Notes and Editorial Reviews
Ein Heldenleben. Der Rosenkavalier:
Andris Nelsons, cond; City of Birmingham SO
ORFEO 803091 (72:30)
Andris Nelsons is still another good-looking, charismatic, young conductor beginning his promising recording career. He may not yet have the international exposure of the young Russians (Vladimir Jurowski and Vasily Petrenko), but he is apparently already a rock star in Birmingham. He has also nurtured a Richard Strauss connection by conducting the Dresden
Staatskapelle. After reading the somewhat nebulous Nelsons interview in the program notes of this CD, I wasn’t sure what to expect from his
. It turns out to be big, bold, generally slow, and very serious. The opening is broad and assertive, suggesting an approach similar to Zubin Mehta (Decca-London). Then there is a delightful change of pace when Nelsons depicts “The Hero’s Adversaries” with chattering woodwinds at a very fast tempo in contrast to the hero’s almost melancholy, songful response. “The Hero’s Companion” is no shrinking violet. The battlefield section is played with remarkable control almost resembling Fritz Reiner’s version (RCA SACD), but without the dazzling virtuosity and power of the Chicago Symphony Orchestra (especially the brass). Nelsons saves the best for last. After rushing the climactic statement of the horn call from
, the various woodwind solos and the final dialogue between the solo violin and French horn are magical at a slow tempo that seems just right. All told, the Nelsons
is an impressive achievement.
Suite (the Rodzinski version) is even better. The opening horn call virtually explodes and then Nelsons generates plenty of excitement in the prelude without drastically accelerating his basic tempo. The buildup to the arrival of Octavian emphasizes tonal richness over breathless anticipation. Nelsons plays the “Presentation of the Rose” music very slowly without crossing the bridge to cloying sentimentality. Make no mistake. I have never heard this music played with such melting beauty in an interpretation of the suite. The rhythm and swing of the waltzes are just right. Then there is the Trio. Once again, I have to search my memory to recall the different instrumental lines being presented so clearly as they are here. Nelsons begins very slowly, but subtly quickens his tempo at the climax. If there is a problem with this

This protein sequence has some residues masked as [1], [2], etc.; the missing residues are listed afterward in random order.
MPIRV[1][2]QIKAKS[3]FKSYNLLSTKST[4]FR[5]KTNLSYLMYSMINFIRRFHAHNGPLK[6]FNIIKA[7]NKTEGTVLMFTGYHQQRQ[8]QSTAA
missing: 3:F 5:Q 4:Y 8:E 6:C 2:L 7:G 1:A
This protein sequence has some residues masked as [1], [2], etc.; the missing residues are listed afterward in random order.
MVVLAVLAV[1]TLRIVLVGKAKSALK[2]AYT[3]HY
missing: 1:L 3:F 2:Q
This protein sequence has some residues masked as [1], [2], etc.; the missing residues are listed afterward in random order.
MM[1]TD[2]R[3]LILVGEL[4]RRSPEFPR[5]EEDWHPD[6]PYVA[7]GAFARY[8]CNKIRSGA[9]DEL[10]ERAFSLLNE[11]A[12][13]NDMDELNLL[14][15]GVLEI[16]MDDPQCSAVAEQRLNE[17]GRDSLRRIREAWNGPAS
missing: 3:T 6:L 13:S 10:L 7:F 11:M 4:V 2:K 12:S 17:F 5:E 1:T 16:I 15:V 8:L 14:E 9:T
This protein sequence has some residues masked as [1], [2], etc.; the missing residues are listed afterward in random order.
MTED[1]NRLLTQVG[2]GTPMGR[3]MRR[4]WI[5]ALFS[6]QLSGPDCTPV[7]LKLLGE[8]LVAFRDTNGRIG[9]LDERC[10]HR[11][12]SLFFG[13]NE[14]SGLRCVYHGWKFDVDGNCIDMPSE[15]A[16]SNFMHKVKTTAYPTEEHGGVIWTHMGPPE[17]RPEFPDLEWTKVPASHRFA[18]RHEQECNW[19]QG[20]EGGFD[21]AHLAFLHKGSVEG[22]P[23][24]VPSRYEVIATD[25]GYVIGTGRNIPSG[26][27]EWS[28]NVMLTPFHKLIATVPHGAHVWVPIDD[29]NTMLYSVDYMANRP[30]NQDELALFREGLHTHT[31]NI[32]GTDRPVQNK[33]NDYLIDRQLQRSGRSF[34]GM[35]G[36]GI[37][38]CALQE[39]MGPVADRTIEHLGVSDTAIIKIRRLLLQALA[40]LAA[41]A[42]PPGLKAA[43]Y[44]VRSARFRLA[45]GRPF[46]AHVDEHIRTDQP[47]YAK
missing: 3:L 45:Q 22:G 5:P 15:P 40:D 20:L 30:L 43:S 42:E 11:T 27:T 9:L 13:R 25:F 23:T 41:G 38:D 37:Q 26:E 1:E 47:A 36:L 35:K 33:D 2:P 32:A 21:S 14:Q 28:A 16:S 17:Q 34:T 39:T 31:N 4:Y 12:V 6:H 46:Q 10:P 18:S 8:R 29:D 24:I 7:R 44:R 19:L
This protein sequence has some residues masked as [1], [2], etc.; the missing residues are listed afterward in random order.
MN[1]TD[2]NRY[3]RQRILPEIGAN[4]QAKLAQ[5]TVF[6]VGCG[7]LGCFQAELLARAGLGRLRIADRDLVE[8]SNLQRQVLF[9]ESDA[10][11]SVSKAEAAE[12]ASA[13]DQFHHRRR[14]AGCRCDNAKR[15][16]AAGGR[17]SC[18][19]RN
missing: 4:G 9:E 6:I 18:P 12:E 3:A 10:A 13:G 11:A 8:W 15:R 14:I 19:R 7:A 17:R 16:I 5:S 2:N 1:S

Suite, it is the suite itself rather than Nelsons. There is too much slow music. Antal Doráti’s arrangement is a more dramatically effective concert piece because he includes more of the comical music from the prelude to act III as a scherzo between the “Presentation of the Rose” and the Trio.
The sound is generally good, but Strauss’s superb orchestration would have benefited from a little more clarity and fine instrumental detail. Applause is included after
, but Nelsons (as he states in the program notes) has the audience so enthralled that there is not a sound until he releases the tension several seconds after the end of the performance. If applause is to be included, this is clearly the way to do it.
This recording is a major success because Nelsons has clearly thought out his interpretation of both works from beginning to end rather than superficially using these orchestral showpieces to promote his career. He has managed to apply his personal imprint on music that has been recorded by virtually every important Straussian conductor with significantly better orchestras and sound. Reiner, Mehta, Herbert von Karajan (Deutsche Grammophon), and Rudolf Kempe (EMI) are all preferable for various reasons, but Nelsons is a significant and competitive new player with a fresh view that is worth hearing in this very crowded field.
FANFARE: Arthur Lintgen
Works on This Recording
Der Rosenkavalier, Op. 59: Suite by Richard Strauss
City of Birmingham Symphony Orchestra
Written: 1909-1910; Germany
Ein Heldenleben, Op. 40 by Richard Strauss
City of Birmingham Symphony Orchestra
Written: 1897-1898; Germany
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